Willie Carson the serial love cheat (and Champion Jockey) used me, says his bitter former wife: Deceived says his Love-child
02nd October 2009
The former wife of Willie Carson yesterday accused him of selfishly 'dropping' her when it was convenient for him.Carole Spares told how he used her as a 'springboard' for his career before leaving her and their three sons.Mrs Spares, 63, also revealed he never showed any remorse for cheating on her with a string of women - even when she was hospitalised after a horrific car crash.
She spoke out on the day a radio interview with the champion jockey was aired in which he grudgingly admitted some guilt over the way he 'blotted out' his illegitimate daughter, Jackie Schollar. Concerned that a child would impede his career, the then 19-year-old left Yorkshire and severed all contact with the girl's mother before meeting Mrs Spares.
'The general public saw one side of his personality and the family saw another,' said Mrs Spares yesterday.'He is totally the opposite of the chirpy and friendly character most people know. We didn't see his laughing, joking side.'We saw the person who if he hadn't had a winner wouldn't talk to us and would want his children out of the way in bed.'Mrs Spares, who booked her former husband's races early in his career, added: 'I can forgive him about the other women but I can't forget. It showed the selfish side of his personality.'I was dropped when it was convenient. I wasn't a wife, I was a springboard.' He has never apologised and never will do. That's not in the nature of the man. I think he finds it hard to say sorry to anyone for anything. In his mind he has moved on.' She has previously described how she discovered her husband was cheating on her as she recovered in hospital from a car accident.
Carson was also badly injured when his Jaguar collided with a lorry on the A1 in1967.They were being treated at St James's Hospital in Leeds and Mrs Spares, who was two months pregnant, was in a neighbouring ward to her husband's.' All the time Willie had a girlfriend coming to visit him while I lay next door,' she said. 'Before that I had no idea he was seeing anyone.'Speaking in 1993, she went on to describe how her husband was spending more and more time away from home before she realised he had met Suzanne Kane, who came from a wealthy family and worked as a secretary at a racing stables. 'She wasn't the first. He'd had other flings before that.
I suppose I just tried to push them out of my mind,' she said. Mrs Spares, whose second husband Chuck died six years ago, was devastated when Carson released his autobiography, entitled Up Front, in 1993.In it, the Scottish son of a warehouseman said he wanted to improve himself whereas his former wife, whose father was a railway worker, did not.'In her eyes she had come a long way already, given her background,' he wrote.He also claimed his ex 'screwed me financially'.He offered her £50 per week when they separated but a court later increased this to £150.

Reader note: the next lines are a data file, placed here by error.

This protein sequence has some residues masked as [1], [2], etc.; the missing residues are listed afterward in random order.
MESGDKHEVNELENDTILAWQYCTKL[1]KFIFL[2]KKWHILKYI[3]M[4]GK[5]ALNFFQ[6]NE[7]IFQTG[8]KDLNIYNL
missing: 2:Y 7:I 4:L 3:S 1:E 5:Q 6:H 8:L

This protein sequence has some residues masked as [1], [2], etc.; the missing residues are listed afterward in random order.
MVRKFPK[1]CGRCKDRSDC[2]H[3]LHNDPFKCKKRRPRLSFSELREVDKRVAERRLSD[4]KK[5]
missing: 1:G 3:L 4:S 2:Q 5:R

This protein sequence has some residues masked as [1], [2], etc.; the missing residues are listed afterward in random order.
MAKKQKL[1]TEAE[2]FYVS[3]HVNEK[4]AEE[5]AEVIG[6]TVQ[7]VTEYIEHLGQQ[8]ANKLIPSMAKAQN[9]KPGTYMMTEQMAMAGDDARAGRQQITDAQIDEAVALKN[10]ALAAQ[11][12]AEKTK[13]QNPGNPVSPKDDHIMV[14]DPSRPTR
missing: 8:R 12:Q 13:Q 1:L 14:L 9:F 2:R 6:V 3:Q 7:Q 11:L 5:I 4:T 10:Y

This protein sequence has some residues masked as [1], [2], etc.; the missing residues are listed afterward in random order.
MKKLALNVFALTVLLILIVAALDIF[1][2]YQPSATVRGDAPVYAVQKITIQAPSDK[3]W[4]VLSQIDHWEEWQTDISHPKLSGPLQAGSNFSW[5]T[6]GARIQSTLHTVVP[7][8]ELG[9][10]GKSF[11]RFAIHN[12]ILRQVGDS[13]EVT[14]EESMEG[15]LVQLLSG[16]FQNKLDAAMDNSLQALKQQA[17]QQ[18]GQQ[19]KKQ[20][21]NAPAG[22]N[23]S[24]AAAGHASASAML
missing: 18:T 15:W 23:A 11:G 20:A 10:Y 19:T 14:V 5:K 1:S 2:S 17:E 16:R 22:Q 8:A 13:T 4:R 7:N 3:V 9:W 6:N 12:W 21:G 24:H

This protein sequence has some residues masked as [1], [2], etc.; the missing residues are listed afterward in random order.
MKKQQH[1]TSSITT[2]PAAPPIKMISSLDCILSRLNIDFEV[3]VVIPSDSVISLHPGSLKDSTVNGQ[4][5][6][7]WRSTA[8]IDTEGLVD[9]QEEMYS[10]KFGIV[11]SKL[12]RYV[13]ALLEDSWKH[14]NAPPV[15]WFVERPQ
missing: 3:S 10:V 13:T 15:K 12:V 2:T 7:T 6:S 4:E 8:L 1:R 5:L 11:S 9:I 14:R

Mrs Spares yesterday said she needed to go out to work to supplement the income. The jockey went on to accuse his sons Ross, Neil and Tony, now 41, 45, and 46 respectively, of being 'stupid', claiming they let him down despite his efforts to find them jobs.Mrs Spares added: 'He didn't apologise for the book either. I did ring him and ask if I would be sent a copy but he said I'd have to go an buy one. I had to do that to find out what was in it.'
The couple met in Yorkshire and married in 1963 when she had fallen pregnant with their first child. They separated about ten years later and divorced in 1979.Mrs Spares said Carson always refused to talk about his illegitimate daughter, saying: 'He can be quite dispassionate about parts of his life. He can put things away and that's what he did with me and the boys.'In the interview for BBC Radio Scotland's Stuff of Legends, Carson, 66, said he was starting on his career when he 'got a girl in trouble' and decided to 'blot' her out.'
Right or wrong I don't know but that was it,' the 5ft jockey told BBC interviewer Brian Cooney. 'I have asked myself, "was I right?". I don't know the answer. Now that you get older, you think, "I don't know. Maybe I did that wrong?". 'Speaking yesterday, Mrs Schollar, who his now 47 and a mother of three, said of the BBC interview: 'The saddest thing for me is that he is not even interested in meeting his grandchildren.'